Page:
Pakara, Pakāra, Pākāra: 4 definitions
Pakara means something in Hinduism, Sanskrit, Buddhism, Pali, Marathi. If you want to know the exact meaning, history, etymology or English translation of this term then check out the descriptions on this page. Add your comment or reference to a book if you want to contribute to this summary article.
Languages of India and abroad
Pali-English dictionarySource: BuddhaSasana: Concise Pali-English Dictionary
pakāra : (m.) mode; method; manner; way. || pākāra (m.) encircling wall; a rampart.Source: Sutta: The Pali Text Society's Pali-English Dictionary
Pakāra, (pa+kṛ, cp. last; but Sk. prakāra “similarity”) 1. make-up, getting up, fixing, arrangement, preparation, mode, way, manner J. II, 222; DA. I, 132; PvA. 26, 109, 123, 135, 178, 199; Sdhp. 94, 466.—2. ingredient, flavour, way of making (a food) tasty Sn. 241 (kathappakāro tava āmagandho); Miln. 63.—3. (-°) of a kind, by way of, in nānā° (adj.) various, manifold J. I, 52 (sakuṇā), 278 (phalāni); PvA. 50; vutta° as said, the said Vism. 42, 44; PvA. 136. (Page 379)
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Pākāra, (cp. Epic Sk. prākāra, pa+ā+kṛ) an encircling wall, put up for obstruction and protection, a fence, rampart Vin. II, 121 (3 kinds: made of bricks, of stone, or of wood, viz. iṭṭhakā°, silā, dāru°); IV, 266 (id.); M. III, 11; S. IV, 194 (°toraṇa); A. IV, 107; V, 195; J. I, 63; II, 50; VI, 330 (mahā°), 341 (+parikhā & aṭṭāla); Pv. I, 1013 (ayo°); Miln. 1; Vism. 394 (=parikkhepa-pākāra); DhA. III, 441 (tiṇṇaṃ pākārānaṃ antare); PvA. 24, 52; sāṇi° screen-fencing J. II, 88; PvA. 283.
—iṭṭhakā brick or tile of a wall J. III, 446 (T. iṭṭhikā).—parikkhitta surrounded by a wall DA. I, 42.—parikkhepa a fencing Vism. 74. (Page 449)
Pali is the language of the Tipiṭaka, which is the sacred canon of Theravāda Buddhism and contains much of the Buddha’s speech. Closeley related to Sanskrit, both languages are used interchangeably between religions.
Marathi-English dictionarySource: DDSA: The Molesworth Marathi and English Dictionary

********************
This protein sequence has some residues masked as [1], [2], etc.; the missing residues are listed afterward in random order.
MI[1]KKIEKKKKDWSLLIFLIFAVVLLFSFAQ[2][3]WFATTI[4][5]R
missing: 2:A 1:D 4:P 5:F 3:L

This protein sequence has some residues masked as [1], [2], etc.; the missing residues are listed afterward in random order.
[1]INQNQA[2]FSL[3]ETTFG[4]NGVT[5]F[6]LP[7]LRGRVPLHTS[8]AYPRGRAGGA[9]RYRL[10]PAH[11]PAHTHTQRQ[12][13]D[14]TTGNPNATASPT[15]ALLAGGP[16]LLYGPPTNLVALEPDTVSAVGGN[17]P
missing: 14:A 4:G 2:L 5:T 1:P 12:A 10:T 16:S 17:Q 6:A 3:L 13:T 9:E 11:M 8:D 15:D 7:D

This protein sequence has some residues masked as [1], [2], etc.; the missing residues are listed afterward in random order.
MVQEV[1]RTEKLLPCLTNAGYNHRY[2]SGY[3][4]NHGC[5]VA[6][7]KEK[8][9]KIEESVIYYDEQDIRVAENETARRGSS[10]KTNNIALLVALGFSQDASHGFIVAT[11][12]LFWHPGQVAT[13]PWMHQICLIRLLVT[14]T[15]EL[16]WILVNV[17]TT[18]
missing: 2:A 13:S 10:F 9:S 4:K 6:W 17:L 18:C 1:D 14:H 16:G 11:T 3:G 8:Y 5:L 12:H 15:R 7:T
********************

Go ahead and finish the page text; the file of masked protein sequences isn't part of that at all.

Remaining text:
pakāra (पकार) [or रा, rā].—m (The name of the letter pa the first letter of pāvalā) A covert term for a quarter of a rupee.
Marathi is an Indo-European language having over 70 million native speakers people in (predominantly) Maharashtra India. Marathi, like many other Indo-Aryan languages, evolved from early forms of Prakrit, which itself is a subset of Sanskrit, one of the most ancient languages of the world.
Sanskrit-English dictionarySource: Cologne Digital Sanskrit Dictionaries: Monier-Williams Sanskrit-English Dictionary
Pakāra (पकार):—[=pa-kāra] [from pa] m. the letter or sound pa.
Sanskrit, also spelled संस्कृतम् (saṃskṛtam), is an ancient language of India commonly seen as the grandmother of the Indo-European language family. Closely allied with Prakrit and Pali, Sanskrit is more exhaustive in both grammar and terms and has the most extensive collection of literature in the world, greatly surpassing its sister-languages Greek and Latin.
See also (Relevant definitions)
Ends with (+37): Alumpakara, Anapakara, Anekappakara, Apakara, Appakara, Athara Topakara, Bahupakara, Bhapakara, Bhupakara, Dalihapakara, Dipakara, Hatthipakara, Jharica Apakara, Kalpakara, Kathampakara, Kathanpakara, Katupakara, Khatarupakara, Kripakara, Kritapakara.
Full-text: Dalihapakara, Pakareti, Upadhmaniya, Vippakara, Silapakara, Parikkhitta, Nippakara, Pakaraka, Mandalin, Appakara, Tiropakara, Akaranavakara, Nikara, Hatthipakara, Uddapa, Pa, Shani, Ayo, Nanda, Panca.
Search found 3 books and stories containing Pakara, Pakāra, Pākāra, Pa-kara, Pa-kāra; (plurals include: Pakaras, Pakāras, Pākāras, karas, kāras). You can also click to the full overview containing English textual excerpts. Below are direct links for the most relevant articles:
The Great Chronicle of Buddhas (by Ven. Mingun Sayadaw)
Part 3 - Miscellaneous Remarks about the attributes of the Buddha < [Chapter 42 - The Dhamma Ratanā]
Parama Samhita (English translation) (by Krishnaswami Aiyangar)
Vinaya (3): The Cullavagga (by T. W. Rhys Davids)